Jeffrey T. Barnes/Associated Press
Guerrero was not only Toronto’s top-ranked prospect a season ago, but he was also the No. 1 prospect in all of baseball, according to MLB Pipeline.
The 19-year-old did nothing but validate his ranking by raking at the plate last season, hitting an incredible .381/.437/.636 while mashing 20 home runs and 29 doubles to go with 78 RBI in 95 games. And he did all that while working his way through the Blue Jays system, climbing the ladder from rookie ball to Triple-A.
Though it was in a small sample size, Guerrero showed he was more than ready to handle Triple-A pitching, hitting .336/.414/.564 with six dingers in 30 appearances with the Buffalo Bisons.
Guerrero got his first taste of the big leagues last year, when he went 7-for-13 with one home run, one double and two RBI in four games during camp. He provided one of the top moments in MLB preseason history when he hit a walk-off home run in Montreal, where his father Vladimir Guerrero played the first eight years of his Hall of Fame career:
Toronto, which finished 73-89 and in fourth place in the American League East, received no shortage of criticism for keeping Guerrero in the minors for the duration of the 2018 campaign, which prevented his service clock from starting. The MLB Players Association was especially critical of the organization’s decision, per Sportsnet’s Shi Davidi:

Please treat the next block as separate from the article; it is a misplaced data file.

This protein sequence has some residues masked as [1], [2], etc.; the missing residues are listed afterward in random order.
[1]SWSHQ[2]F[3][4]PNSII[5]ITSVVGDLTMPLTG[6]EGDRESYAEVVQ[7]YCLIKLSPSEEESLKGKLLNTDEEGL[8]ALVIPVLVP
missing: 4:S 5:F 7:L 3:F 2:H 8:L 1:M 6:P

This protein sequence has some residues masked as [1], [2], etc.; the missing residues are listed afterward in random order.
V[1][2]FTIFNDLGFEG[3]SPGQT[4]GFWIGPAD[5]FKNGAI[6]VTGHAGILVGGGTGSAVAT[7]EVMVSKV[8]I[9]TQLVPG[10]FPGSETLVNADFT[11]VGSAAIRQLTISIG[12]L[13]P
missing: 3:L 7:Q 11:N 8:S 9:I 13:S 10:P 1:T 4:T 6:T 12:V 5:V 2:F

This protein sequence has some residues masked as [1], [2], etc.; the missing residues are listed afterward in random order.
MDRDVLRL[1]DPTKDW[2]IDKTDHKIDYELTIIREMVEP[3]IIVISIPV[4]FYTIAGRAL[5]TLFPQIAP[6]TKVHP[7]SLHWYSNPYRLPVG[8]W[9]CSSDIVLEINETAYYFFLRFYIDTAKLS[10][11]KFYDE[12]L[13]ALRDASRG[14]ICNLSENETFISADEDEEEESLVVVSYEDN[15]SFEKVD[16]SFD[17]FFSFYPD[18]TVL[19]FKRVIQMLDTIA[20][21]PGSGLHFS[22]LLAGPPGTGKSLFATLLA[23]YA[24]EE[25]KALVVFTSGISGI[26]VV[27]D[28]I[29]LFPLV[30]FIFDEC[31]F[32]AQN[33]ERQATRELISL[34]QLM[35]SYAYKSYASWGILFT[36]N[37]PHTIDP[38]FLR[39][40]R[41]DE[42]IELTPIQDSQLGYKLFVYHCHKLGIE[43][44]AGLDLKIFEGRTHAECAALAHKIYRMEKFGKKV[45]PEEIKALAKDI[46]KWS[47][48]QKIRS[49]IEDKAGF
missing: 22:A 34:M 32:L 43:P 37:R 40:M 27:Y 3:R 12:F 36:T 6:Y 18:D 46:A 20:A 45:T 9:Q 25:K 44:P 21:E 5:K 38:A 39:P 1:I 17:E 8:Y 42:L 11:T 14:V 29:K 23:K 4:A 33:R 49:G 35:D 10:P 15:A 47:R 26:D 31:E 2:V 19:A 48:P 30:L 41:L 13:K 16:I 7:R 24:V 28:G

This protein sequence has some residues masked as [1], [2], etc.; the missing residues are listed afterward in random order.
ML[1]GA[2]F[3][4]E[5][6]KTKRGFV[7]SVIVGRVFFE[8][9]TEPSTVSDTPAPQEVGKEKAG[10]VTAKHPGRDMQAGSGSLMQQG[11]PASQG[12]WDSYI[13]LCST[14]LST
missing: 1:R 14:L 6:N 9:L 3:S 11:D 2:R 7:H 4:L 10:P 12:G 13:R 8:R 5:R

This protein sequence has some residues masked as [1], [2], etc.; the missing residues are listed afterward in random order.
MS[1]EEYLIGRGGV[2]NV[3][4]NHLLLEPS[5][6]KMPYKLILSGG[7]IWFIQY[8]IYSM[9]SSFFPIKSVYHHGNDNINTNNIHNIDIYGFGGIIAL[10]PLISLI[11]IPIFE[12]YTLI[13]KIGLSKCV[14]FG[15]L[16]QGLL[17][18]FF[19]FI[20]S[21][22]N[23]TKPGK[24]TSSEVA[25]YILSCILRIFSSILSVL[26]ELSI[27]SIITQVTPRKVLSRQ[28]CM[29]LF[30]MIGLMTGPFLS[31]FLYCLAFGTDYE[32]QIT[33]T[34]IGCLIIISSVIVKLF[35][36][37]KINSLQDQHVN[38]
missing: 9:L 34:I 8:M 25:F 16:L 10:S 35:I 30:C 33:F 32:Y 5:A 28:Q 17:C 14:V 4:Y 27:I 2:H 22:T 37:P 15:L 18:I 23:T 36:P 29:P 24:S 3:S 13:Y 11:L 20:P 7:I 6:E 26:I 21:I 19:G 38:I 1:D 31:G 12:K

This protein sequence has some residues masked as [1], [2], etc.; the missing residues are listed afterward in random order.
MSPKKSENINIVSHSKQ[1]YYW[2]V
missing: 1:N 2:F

“The union’s position on service-time manipulation is clear: Vladimir Guerrero Jr. and other great young talents around baseball have earned the right to play on the field for a major league team. The decision to not to bring him up is a business decision, not a baseball decision. It’s bad for the Blue Jays, it’s bad for fans, it’s bad for players and it’s bad for the industry.”
Blue Jays president Mark Shapiro told SiriusXM’s MLB Network Radio the franchise believed it was in Guerrero’s best interest for him to continue to develop before he made his MLB debut.
Guerrero has a clearer path to the big leagues this year than he did in 2018, as 2015 American League MVP Josh Donaldson has since moved on, leaving Brandon Drury and Richard Urena as Toronto’s top options at the hot corner.
Fans will recognize some of the other non-roster invitees as well, as infielders Bo Bichette (Blue Jays’ No. 2 prospect) and Cavan Biggio (No. 9) and pitcher Mark Leiter Jr. will all participate in big league camp.